US agricultural commodities company Cargill questioned over 4,000 people aged between 18 and 64 in the US, Brazil, the Netherlands and Vietnam for its Feed4Thought survey.
More than two-thirds of respondents said they intend to maintain or increase their consumption of animal protein in the next year. Four-fifths of participants expressed interest in plant-based or alternative sources of protein.
“We’re pleased consumers see animal protein as an important part of a healthy diet,” said Chuck Warta, president of Cargill’s premix and nutrition business. “Dietary guidance consistently emphasises the benefits of adequate protein intake from a variety of sources. Our aim is to help our livestock, poultry and aquaculture customers meet the growing global demand for protein in the most healthy, productive and sustainable way possible.”
Consumers 'don't want to tun their back on meat products'
While concerns are growing among consumers about how to feed the world sustainably, Cargill’s research suggests they do not want to turn their back on animal-based products.
For example, Cargill’s survey found that 93% of respondents said they care about our ability to feed the world sustainably, with 84% saying that it affects what they buy.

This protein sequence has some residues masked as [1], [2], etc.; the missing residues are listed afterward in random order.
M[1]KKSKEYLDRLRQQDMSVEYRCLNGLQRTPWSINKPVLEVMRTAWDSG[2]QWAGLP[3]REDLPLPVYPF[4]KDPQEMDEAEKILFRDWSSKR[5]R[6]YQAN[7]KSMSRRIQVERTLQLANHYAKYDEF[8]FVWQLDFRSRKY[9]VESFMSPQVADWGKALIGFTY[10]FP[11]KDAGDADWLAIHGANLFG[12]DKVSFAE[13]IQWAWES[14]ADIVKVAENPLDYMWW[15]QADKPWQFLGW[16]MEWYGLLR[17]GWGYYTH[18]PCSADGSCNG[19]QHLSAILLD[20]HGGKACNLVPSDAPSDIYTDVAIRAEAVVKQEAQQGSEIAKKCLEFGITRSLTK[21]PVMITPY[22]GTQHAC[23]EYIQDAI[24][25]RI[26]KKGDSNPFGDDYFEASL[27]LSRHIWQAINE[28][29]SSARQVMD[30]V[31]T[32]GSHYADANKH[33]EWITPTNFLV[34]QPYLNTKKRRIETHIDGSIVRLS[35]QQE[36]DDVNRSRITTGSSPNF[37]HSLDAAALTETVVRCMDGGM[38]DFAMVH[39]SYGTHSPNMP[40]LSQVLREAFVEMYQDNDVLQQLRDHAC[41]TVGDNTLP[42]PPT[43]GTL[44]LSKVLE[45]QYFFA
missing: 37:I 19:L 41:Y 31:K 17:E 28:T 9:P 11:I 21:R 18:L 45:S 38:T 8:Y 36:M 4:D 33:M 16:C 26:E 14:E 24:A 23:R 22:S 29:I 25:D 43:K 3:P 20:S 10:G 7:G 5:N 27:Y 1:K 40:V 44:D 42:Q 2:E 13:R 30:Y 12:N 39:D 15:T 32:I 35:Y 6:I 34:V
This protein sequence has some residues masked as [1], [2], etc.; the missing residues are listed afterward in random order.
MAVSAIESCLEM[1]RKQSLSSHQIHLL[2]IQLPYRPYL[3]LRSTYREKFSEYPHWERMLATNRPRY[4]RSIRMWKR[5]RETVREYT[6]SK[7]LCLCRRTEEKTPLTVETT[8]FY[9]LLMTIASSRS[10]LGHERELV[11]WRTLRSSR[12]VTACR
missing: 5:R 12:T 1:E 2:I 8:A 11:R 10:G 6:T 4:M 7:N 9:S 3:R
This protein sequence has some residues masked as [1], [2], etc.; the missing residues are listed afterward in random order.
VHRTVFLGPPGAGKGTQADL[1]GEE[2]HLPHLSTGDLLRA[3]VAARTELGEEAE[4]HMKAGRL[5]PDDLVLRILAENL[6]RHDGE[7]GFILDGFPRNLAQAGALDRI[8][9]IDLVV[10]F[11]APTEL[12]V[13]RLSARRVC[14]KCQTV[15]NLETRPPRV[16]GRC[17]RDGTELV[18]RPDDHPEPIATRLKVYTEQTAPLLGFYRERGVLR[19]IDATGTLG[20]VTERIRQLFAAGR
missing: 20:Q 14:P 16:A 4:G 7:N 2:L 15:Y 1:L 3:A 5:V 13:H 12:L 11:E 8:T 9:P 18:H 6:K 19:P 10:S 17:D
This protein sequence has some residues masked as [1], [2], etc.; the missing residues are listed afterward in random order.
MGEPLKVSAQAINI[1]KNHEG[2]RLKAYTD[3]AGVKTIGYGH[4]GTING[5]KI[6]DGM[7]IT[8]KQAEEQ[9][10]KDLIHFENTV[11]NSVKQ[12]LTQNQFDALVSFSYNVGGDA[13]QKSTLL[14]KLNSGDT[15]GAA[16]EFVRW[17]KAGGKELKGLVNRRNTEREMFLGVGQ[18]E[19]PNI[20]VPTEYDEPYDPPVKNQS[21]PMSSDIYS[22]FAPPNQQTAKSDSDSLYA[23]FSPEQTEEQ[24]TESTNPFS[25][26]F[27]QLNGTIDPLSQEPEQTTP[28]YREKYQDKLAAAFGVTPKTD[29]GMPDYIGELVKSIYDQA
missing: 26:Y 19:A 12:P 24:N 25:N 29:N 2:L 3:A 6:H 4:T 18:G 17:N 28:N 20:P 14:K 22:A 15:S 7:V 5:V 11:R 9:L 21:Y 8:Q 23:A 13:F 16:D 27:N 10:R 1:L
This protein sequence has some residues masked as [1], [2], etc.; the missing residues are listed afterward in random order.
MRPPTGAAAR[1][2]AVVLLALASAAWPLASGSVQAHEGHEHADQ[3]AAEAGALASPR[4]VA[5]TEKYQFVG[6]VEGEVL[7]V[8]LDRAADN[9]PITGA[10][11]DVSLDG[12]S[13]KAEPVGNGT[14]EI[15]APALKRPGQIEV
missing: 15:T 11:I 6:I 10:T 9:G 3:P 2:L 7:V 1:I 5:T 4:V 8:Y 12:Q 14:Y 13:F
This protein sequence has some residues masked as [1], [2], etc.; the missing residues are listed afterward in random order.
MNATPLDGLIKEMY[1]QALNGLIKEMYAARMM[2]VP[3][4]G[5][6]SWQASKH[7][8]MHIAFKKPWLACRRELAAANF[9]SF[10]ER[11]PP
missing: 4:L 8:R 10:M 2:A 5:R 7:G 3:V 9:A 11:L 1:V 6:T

But most respondents said animal protein could play a role in sustainability: 80% of survey participants said it can be part of an environmentally responsible regimen, while 93% said it can play an important role in a healthy diet.
What’s more, its food manufacturers that bear most responsibility for ensuring food production is sustainable, according to the survey. Governments came in second (25%) and then consumers via the foods we eat (20%).
Can you be a meat eater and eco-friendly?
"Access to poultry meat and eggs can rapidly improve people’s diets and have a major impact on their lives,” said Pierre Ferrari, president and CEO of Heifer International.
Cargill recently partnered with Heifer to launch Hatching Hope, an initiative aimed at improving the nutrition and livelihoods of 100 million people by 2030, by training and opening markets for subsistence poultry farmers and providing nutrition education for their communities.
“We’re investing in smart, resourceful women farmers, working with them to improve their products, access new markets and build sustainable businesses that generate living incomes,” said Ferrari.
Respondents globally were fairly evenly split between wanting livestock, poultry and fish farmers to focus on reducing antibiotics, using feed with sustainable ingredients, reducing pollutants and “doing more with less” (e.g. improving feed efficiency).